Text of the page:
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Zooming through the looking glass

Since the first camera lens, virtual technologies have changed the way we see the world and each other. But at what cost?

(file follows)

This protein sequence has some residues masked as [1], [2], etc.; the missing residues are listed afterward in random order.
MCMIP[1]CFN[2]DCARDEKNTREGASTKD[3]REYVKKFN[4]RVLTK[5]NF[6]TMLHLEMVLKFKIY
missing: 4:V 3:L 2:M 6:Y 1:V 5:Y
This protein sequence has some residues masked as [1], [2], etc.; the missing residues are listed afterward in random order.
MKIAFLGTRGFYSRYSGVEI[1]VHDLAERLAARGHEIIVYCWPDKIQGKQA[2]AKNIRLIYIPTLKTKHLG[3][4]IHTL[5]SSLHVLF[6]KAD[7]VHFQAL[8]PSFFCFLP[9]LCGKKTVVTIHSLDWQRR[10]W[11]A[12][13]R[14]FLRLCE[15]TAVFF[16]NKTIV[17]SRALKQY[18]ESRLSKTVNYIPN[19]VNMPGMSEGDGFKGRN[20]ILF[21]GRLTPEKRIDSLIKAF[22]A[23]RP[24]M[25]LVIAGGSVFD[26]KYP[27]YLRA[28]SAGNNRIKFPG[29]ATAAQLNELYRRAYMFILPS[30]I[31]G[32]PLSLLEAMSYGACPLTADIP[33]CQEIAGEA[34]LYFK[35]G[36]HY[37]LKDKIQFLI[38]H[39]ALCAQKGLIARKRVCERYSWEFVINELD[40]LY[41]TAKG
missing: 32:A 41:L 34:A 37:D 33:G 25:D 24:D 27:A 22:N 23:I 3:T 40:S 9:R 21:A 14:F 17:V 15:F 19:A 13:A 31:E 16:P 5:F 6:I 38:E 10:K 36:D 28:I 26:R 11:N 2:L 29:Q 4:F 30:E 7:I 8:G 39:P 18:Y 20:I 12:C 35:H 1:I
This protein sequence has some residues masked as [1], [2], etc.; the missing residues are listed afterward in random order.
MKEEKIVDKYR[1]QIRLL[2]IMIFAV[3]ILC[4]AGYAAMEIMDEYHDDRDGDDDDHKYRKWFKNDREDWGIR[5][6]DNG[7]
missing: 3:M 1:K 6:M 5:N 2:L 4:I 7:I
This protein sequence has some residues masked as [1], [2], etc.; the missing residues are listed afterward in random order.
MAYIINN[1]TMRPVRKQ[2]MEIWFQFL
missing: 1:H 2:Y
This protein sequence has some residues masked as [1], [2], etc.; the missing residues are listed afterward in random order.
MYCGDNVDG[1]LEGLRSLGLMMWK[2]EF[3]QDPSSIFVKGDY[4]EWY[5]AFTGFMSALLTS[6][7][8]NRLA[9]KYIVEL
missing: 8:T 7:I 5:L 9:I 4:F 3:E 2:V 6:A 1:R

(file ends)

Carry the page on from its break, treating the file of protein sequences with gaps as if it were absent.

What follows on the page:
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Soon after the discovery of photography in the 1830s, mundane objects captured by the lens—a hairbrush, say, or a china cup—acquired a curious frisson when reproduced on photographic plates. People seeing photographs for the first time wouldn’t regard them as a single integrated view, but rather as details—marvelling at the way, for example, a mason had applied the mortar between the bricks of the house opposite their own. Wolfgang Schivelbusch, the great contemporary theorist of 19th-century mechanisation, puts it thus: “the intensive experience…

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